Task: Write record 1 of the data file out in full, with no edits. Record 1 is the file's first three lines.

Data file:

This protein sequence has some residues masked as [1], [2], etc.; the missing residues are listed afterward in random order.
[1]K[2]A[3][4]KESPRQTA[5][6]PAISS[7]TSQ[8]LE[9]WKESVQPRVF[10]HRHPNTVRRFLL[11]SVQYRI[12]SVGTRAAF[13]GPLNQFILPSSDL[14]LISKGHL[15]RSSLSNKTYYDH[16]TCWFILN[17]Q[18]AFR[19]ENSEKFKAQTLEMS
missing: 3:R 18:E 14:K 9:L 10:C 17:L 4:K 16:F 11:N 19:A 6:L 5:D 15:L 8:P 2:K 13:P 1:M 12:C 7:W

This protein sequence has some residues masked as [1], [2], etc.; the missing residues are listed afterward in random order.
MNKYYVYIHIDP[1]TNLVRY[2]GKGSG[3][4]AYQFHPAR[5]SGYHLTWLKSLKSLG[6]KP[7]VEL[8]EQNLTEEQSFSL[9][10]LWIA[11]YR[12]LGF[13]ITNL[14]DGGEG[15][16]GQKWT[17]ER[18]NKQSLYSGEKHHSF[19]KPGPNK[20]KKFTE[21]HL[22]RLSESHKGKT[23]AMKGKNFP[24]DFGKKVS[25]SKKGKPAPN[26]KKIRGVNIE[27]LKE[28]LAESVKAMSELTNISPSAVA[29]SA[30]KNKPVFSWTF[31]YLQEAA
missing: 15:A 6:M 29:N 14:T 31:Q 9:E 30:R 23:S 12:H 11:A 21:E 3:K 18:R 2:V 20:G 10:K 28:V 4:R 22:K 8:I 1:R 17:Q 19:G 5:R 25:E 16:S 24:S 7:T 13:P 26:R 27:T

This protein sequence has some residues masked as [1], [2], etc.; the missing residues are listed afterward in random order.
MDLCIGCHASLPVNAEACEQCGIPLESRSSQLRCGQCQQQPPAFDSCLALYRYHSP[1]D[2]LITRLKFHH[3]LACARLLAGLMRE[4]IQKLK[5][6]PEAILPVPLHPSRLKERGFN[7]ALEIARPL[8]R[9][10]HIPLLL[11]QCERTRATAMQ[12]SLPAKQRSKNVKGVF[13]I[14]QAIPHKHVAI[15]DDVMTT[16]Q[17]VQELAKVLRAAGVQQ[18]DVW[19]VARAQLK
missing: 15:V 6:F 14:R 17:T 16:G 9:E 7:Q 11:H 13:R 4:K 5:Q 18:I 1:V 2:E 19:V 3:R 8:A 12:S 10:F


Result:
This protein sequence has some residues masked as [1], [2], etc.; the missing residues are listed afterward in random order.
[1]K[2]A[3][4]KESPRQTA[5][6]PAISS[7]TSQ[8]LE[9]WKESVQPRVF[10]HRHPNTVRRFLL[11]SVQYRI[12]SVGTRAAF[13]GPLNQFILPSSDL[14]LISKGHL[15]RSSLSNKTYYDH[16]TCWFILN[17]Q[18]AFR[19]ENSEKFKAQTLEMS
missing: 3:R 18:E 14:K 9:L 10:C 17:L 4:K 16:F 11:N 19:A 6:L 5:D 15:L 8:P 2:K 13:P 1:M 12:C 7:W